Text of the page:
Why am I writing this now? Because since Prince Philip, Duke of Edinburgh passed on April 9, 2021 so many people in the country consciously or subconsciously sent their condolences to him and gave the royal family importance. So many people including left wing, socialist republicans like Jeremy Corbyn and Nadia Whittome (MP for Nottingham East)
This has sparked so much controversy because for his long history of racism, having nazi siblings and just very simply being a member of a royal family where most people who believe in democracy, anti hierarchy and equality are rightly against, people who appreciate that are paradoxically sending out condolences and tweets that make him important in in our hierarchical society.
Of course that's not the intention. The intention is to show politeness, compassion and also care not to create another wrong by saying how happy they are that he's dead and that's particularly important when fighting for a world free of all oppression, hierarchy and harm and full of plenty, freedom, security and individuality (always trying to be better and more humane than your enemies rather than just fighting them without any decided alternative).
But the problem with influential people like Jeremy Corbyn and Nadia Whittome voicing their public condolences the way they did - specifically as bad as saying "Her Majesty" and 'all those who loved them" and nothing about other undisputed deaths and all their victims - is that had all those people collectively started a plan to say condolences if they wanted but also be very unapologetic about their republicanism, it would've become easier. Yes, even if April 9, 2021 wasn't the right time, they still could've clarified that they were gonna be part of and aid the struggle against royal families, racism and other causes of death and for socialism and democracy - of course, so long as they explain those ideologies which was actually one of the failures of Corbynism (not yet being able to explain socialism to people).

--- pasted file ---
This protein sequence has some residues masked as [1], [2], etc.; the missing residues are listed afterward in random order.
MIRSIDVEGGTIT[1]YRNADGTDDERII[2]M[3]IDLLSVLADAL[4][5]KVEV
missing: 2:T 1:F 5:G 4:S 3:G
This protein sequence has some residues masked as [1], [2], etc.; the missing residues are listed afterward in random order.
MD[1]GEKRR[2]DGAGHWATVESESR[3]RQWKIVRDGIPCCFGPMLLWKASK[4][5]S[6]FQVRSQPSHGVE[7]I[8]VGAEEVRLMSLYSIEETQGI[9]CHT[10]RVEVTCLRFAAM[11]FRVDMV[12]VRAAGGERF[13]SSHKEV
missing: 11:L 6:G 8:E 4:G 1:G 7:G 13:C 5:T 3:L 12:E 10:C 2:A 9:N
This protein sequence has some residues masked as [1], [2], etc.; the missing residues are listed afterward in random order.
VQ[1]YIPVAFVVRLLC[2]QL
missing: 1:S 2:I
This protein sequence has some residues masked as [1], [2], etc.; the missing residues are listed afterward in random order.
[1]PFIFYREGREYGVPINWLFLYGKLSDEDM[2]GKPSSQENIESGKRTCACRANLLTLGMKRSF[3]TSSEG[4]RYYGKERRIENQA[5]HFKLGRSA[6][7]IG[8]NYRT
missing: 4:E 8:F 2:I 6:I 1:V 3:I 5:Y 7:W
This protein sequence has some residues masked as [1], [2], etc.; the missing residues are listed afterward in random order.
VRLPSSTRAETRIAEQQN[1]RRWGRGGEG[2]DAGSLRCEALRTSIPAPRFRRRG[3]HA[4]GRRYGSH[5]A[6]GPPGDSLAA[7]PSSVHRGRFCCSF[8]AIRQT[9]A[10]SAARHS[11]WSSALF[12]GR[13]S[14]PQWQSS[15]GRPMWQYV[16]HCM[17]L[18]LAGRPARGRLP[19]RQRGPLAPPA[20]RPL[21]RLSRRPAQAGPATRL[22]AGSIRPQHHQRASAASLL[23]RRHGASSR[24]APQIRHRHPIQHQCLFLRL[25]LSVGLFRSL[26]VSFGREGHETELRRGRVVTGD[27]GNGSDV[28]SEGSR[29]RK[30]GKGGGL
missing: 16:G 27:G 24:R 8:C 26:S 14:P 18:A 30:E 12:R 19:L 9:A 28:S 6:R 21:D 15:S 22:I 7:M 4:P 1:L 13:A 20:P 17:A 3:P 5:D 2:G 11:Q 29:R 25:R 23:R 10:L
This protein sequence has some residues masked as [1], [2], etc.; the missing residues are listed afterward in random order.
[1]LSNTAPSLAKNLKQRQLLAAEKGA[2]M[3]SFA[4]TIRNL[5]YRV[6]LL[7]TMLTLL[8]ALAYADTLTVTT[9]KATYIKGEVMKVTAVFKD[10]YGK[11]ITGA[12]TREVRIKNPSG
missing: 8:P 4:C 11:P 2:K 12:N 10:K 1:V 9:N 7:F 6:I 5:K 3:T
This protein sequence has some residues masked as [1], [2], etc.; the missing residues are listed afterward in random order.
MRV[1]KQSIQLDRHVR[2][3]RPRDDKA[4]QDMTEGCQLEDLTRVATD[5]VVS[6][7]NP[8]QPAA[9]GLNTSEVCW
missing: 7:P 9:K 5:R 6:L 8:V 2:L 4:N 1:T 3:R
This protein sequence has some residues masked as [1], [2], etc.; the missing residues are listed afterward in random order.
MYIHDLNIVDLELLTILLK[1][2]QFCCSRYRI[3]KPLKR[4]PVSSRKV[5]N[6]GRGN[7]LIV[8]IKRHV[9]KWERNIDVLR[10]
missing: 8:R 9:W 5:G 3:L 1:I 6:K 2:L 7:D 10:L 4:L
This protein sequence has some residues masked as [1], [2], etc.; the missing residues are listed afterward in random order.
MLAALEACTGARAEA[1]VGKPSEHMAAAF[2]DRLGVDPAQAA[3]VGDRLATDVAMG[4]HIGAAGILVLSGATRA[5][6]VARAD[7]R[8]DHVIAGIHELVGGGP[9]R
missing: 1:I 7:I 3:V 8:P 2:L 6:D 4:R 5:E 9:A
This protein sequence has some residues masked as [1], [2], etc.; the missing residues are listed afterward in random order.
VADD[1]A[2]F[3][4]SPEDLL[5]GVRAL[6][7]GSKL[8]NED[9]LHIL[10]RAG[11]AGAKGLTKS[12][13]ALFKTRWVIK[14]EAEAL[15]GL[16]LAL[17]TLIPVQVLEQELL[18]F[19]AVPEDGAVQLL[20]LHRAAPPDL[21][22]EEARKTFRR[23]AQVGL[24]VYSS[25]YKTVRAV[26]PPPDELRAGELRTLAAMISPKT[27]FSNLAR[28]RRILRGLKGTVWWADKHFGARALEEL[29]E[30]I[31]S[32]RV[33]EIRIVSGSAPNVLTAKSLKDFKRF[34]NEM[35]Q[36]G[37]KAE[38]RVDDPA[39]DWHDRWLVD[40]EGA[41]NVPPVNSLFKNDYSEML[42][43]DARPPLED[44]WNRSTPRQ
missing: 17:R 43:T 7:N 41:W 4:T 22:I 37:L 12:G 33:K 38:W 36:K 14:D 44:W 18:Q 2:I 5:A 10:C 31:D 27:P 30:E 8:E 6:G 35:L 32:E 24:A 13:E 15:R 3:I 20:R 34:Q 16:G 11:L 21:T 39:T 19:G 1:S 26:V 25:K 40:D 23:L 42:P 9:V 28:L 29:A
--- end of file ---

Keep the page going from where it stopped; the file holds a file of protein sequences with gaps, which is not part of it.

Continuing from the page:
This of course isn't the only example of people with influence sending out condolences to their enemies: back in 2020 when Boris Johnson had coronavirus, even MP John McDonnell sent out his thoughts for Boris and his family, after all he tweeted against Boris. Obviously, there are somewhat significant differences between these 2 examples.
But hey, if Jeremy or Nadia or anyone in their defence is reading this article, don't get me wrong: I'm still willing to understand why you felt the need for this: because lack of strength from others to properly voice opinions unapologetically. And that's exactly why I think it's essential to prioritise fighting the causes of these problems and for transitional demands that help us win more socialist demands in future.
But even if your tweets may have literally been just an apolitical act of politeness, the fact that you're influential powerful people who have the capacity to say your more unconventional views means more could've been done. Besides, using 'Her Majesty' and not mentioning victims of the Royal family and other people who don't get the same attention when they die, makes it even less about just simply sending condolences and more about actually making them seem important, even if not intended.
So in conclusion, on just one day of the year when an enemy either dies or gets sick its okay to send condolences *but* using that as an excuse to not say your real political views gives ground to your enemies and that's a sociological fact, that's not my own personal opinion. Feel free to disagree with me but this is a political discussion about what's right not what's convenient.
Besides, never at any point in your life think that by writing this article I disagree with or am more cynical about building a culture of unity, politeness and compassion. It's exactly what I'm calling for: for a culture of unity and compassion, not a culture of naivety and compromising with harmful actions in the clothes of politeness.
For a draft example:
- "it's very sad when any human being dies/gets sick and will always send condolences, but I'm way more concerned about deaths from poverty, discrimination, ethnic cleansing and other shit that don't get the same attention. Let's use this time to discuss what we think of [the relevant issue at hand] and what we want in future"
So, hope this was a good read, not too hostile and will love to hear all different ranges of opinions and perspectives and post a comment if you wish.